Upwardly Mobile

Downtown Mobile. Photo courtesy of Sean Pavone Photo/bigstock.com

Welcome to the home of Mardi Gras, held in Louisiana’s capitol city. No, not that town. Borders and rulers have changed, and Mobile now belongs to Alabama. Founded by French settlers in 1702, a year later its rowdier inhabitants launched the land’s first Mardi Gras, well ahead of New Orleans.

Mobile resembles That Other City in its romantic architecture, with wrought-iron balconies shading sidewalks; gracious antebellum mansions; parks with live oaks draping veils of Spanish moss, throw-beads swaying in their branches; the 1835 cathedral glimmering with stained glass; and cafes selling sugar-kissed beignets — all symbols of a genteel deep-South past. But Mobile extends a hometown welcome that’s warmer than That Other City, minus the raucous drunks. It’s a city on the move.

But that’s recent. Once-boarded shops now sport art galleries, boutiques, and restaurants showcasing New Southern food. Its three hotels have grown to seven. The dormant Saenger Theatre, a former vaudeville palace of 1927, has been reborn to house productions from the Mobile Symphony Orchestra to Bob Dylan. The Steeple, erected as a Methodist church in 1895, has been gorgeously reclaimed by the same foresighted developer to host concerts and is open to admire — its stained glass by a Tiffany protege is sparkling once again, and musty asbestos tile has been removed to reveal a floor of first-growth pine.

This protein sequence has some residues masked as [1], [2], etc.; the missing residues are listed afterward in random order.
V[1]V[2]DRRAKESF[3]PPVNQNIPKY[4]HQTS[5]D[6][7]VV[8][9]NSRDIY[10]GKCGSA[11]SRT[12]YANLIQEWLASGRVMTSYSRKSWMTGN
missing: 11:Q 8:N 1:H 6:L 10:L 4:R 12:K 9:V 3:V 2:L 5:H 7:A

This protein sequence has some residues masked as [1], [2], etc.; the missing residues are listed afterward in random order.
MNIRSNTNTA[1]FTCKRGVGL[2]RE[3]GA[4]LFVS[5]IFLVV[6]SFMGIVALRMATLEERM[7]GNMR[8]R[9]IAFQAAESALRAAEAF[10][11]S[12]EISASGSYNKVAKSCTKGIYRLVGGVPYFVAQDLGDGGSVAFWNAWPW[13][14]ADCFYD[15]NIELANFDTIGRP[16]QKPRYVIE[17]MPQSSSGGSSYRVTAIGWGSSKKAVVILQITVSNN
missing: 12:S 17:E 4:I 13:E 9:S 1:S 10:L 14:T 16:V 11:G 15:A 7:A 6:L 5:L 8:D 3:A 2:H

Tourists aplenty streamed by on the Interstates but never had a reason to pull over and explore the city. Scott Tindle, another developer, launched (literally) Gulf Coast Duck Boat tours to change all that. Bumping into the muscular working port of Mobile Bay, where the delta’s five rivers converge (“the Amazon of America”), the tours capture the energy of port-side shipbuilding and airbus plants while splashing by container barges and cruise ships and the vintage fleet anchored here, including the U.S.S. Alabama and U.S.S. Drum submarine.

Again inventing opportunities, the same developer has undertaken major renovations to the dormant Colonial Fort of Mobile, furnishing it with artifacts on loan from the History Museum, to spotlight the Colonial experience under the city’s five landlords: first France, then Spain, next England, the Confederacy, and again the U.S.A. Costumed reenactors and activities such as glass-blowing, a shooting gallery (Get those pirates!), and fife-and-drum corps marches enhance the fort’s edu-tainment ops.

Photo by Carla Waldemar